Thursday, January 19, 2012

Thursday Adventure: Chasm Lake (Colorado)

I haven't been around the internets much recently, and that's not likely to change in the next weeks - I am writing, writing, writing on The Tainted City, wholly immersed in the story to the point where the "real" world feels a lot less real than the one in my head.  (This is good for the story, bad for, um, everything else in life...)  Anyway, for today's adventure I'll just share a couple pics taken on a hike to one of my favorite mountain spots close to Boulder: Chasm Lake, beneath the towering east face of 14,259 ft. Longs Peak (the east face is known in climbing circles as the Diamond, and is the site of many excellent alpine rock routes).

Chasm Lake

But you don't need anything more than a sturdy pair of hiking boots to visit Chasm Lake - though in the early season when snowfields still cover the trail, a trekking pole or ice axe can be quite handy!

Early season on the Chasm Lake trail

The lake is lovely; my camera totally doesn't do it justice.  It's actually one of the spots I was thinking of when writing the lakeside confrontation between Kiran and Pello in The Whitefire Crossing.  Perhaps I'll go back this spring and get a few shots of the fascinating ice formations that happen as the winter ice sheet melts.  I know I've got some pics of that already somewhere, but I failed at finding them.  Instead, have a marmot picture, taken in the boulders beside Chasm Lake:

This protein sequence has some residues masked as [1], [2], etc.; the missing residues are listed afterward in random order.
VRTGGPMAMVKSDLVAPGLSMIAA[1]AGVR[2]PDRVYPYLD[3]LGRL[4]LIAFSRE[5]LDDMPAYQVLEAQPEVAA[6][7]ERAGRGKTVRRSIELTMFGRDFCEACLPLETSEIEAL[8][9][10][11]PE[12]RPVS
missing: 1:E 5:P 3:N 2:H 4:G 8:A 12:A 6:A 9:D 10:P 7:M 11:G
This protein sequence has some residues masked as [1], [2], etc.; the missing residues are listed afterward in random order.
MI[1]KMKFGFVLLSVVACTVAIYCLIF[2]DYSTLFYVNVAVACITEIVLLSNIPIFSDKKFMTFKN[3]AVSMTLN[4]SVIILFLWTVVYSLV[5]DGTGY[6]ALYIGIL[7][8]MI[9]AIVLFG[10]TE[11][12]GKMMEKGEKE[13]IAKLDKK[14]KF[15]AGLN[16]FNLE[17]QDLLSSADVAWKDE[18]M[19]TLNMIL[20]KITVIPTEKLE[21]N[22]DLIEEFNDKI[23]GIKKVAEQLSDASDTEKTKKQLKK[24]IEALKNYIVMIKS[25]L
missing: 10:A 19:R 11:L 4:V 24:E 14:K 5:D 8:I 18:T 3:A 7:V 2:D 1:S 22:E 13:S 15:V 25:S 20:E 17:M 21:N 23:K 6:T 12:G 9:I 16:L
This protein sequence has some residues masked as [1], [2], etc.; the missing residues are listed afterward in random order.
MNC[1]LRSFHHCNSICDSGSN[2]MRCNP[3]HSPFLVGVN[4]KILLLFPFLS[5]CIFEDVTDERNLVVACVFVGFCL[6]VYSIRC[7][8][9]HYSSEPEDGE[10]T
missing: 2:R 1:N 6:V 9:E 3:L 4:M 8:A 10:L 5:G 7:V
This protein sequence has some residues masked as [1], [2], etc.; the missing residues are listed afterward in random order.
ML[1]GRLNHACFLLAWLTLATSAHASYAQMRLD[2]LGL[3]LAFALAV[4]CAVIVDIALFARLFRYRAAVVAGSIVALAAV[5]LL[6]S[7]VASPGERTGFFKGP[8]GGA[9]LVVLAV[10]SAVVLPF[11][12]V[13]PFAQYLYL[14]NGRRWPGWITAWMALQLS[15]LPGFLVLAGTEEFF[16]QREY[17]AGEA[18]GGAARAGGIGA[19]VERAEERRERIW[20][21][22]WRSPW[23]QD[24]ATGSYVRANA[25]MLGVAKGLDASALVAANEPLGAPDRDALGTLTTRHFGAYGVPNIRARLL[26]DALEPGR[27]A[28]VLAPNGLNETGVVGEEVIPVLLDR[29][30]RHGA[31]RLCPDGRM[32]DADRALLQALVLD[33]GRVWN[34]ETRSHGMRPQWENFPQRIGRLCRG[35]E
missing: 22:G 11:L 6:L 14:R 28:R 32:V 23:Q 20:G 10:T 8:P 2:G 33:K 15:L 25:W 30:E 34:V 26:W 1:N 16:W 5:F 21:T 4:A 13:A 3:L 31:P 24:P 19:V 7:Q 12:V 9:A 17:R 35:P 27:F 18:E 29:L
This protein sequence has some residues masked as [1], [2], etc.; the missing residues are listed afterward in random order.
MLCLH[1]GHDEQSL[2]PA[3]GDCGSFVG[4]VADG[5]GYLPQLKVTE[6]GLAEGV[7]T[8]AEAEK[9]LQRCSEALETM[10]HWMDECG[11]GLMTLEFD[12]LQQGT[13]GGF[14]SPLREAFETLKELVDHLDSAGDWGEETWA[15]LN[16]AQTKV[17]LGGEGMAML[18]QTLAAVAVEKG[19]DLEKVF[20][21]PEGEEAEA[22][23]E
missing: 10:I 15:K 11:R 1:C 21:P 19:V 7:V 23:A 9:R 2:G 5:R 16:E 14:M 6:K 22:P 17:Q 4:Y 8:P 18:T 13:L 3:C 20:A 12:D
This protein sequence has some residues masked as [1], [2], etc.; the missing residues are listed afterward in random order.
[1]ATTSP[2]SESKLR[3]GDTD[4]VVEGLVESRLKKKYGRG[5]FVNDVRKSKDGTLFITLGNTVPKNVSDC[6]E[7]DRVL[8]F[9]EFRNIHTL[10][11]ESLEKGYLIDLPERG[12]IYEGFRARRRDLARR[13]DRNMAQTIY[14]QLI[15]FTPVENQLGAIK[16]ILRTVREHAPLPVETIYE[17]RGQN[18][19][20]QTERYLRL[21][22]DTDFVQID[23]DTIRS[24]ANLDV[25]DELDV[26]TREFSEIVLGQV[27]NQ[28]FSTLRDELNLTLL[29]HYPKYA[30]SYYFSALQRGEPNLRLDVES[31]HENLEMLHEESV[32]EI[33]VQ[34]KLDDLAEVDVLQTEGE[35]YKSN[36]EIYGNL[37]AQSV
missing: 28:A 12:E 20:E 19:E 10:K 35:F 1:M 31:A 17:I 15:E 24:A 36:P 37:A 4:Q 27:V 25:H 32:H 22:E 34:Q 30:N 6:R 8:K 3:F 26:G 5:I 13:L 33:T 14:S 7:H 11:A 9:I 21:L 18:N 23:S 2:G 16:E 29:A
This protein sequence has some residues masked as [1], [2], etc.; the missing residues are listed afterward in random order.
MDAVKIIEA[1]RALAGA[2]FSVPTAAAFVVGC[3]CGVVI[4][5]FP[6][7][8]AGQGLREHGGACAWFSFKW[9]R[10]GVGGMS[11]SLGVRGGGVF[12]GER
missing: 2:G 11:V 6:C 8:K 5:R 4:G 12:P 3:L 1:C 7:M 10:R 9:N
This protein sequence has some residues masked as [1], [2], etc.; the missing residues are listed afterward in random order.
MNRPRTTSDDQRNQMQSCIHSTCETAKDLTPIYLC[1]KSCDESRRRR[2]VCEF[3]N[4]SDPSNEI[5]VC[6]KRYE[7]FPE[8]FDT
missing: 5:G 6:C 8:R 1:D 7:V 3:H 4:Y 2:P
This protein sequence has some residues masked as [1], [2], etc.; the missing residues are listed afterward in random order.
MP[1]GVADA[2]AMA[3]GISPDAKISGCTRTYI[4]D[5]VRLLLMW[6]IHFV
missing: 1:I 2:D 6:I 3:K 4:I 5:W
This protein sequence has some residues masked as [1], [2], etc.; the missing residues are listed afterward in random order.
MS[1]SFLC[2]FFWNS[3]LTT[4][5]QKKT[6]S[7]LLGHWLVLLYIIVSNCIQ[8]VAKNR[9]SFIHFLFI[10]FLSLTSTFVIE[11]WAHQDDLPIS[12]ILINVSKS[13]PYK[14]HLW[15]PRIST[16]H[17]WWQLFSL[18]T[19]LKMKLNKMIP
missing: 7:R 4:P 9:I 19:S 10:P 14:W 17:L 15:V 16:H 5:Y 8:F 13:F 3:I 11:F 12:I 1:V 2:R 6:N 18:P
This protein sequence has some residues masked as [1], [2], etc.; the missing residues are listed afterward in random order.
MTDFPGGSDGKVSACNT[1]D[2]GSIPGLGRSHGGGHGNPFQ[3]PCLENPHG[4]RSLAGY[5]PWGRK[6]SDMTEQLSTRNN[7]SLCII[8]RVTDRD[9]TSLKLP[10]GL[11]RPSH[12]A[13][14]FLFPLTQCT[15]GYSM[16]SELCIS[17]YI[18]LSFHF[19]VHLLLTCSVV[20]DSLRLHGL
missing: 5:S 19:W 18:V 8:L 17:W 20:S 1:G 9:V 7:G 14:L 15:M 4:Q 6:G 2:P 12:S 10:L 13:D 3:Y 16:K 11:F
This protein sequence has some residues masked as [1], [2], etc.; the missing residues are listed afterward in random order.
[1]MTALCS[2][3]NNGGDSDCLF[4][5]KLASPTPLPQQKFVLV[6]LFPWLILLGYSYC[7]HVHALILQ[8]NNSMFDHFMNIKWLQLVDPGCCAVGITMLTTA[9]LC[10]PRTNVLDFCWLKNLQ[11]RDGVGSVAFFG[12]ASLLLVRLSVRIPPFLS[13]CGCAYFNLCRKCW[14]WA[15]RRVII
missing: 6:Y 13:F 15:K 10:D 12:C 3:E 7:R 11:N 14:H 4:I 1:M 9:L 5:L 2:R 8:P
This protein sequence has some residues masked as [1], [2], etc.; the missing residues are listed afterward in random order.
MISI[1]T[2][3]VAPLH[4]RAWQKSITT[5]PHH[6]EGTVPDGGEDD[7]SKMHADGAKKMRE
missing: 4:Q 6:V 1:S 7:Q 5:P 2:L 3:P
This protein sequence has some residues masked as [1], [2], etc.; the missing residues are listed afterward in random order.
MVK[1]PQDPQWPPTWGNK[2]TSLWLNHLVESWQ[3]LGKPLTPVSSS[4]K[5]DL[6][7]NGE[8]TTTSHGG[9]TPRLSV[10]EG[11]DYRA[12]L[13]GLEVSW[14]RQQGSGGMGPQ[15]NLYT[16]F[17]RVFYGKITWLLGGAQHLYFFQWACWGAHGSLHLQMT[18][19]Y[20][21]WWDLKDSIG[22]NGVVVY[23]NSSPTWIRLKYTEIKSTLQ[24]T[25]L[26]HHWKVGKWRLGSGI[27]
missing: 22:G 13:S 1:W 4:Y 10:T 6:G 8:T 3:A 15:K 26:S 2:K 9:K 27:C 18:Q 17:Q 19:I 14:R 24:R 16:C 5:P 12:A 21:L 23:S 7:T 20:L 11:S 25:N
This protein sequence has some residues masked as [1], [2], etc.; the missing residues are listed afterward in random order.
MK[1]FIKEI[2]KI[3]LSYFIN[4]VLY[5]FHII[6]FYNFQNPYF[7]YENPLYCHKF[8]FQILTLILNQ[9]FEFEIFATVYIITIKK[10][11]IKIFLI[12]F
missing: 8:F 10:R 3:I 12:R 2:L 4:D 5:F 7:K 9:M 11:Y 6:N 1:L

Marmot chilling out beside the lake



2 comments:

  1. So how far of a hike is it to get to that spot where you took the picture of the lake?

    I'm thinking a wide angle lens on a DSLR....

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  2. It's only 4.2 miles one way (~2400 ft elevation gain), see http://www.protrails.com/trail.php?trailID=61 . Heh, the hardest part is finding a parking spot if you go in high summer, because Longs is such a popular 14er to climb. I like to visit Chasm Lake in the early or late seasons when the standard route on Longs still requires ice gear (that keeps the crowds waaaay down). Oh yeah, and since the Diamond faces directly east, I'm told that if you go before sunrise, the alpenglow can be spectacular. (I've been on the Longs trail numerous times before sunrise to climb the peak, but sadly the main trail winds around the back side of the mtn & so misses the best alpenglow views.)

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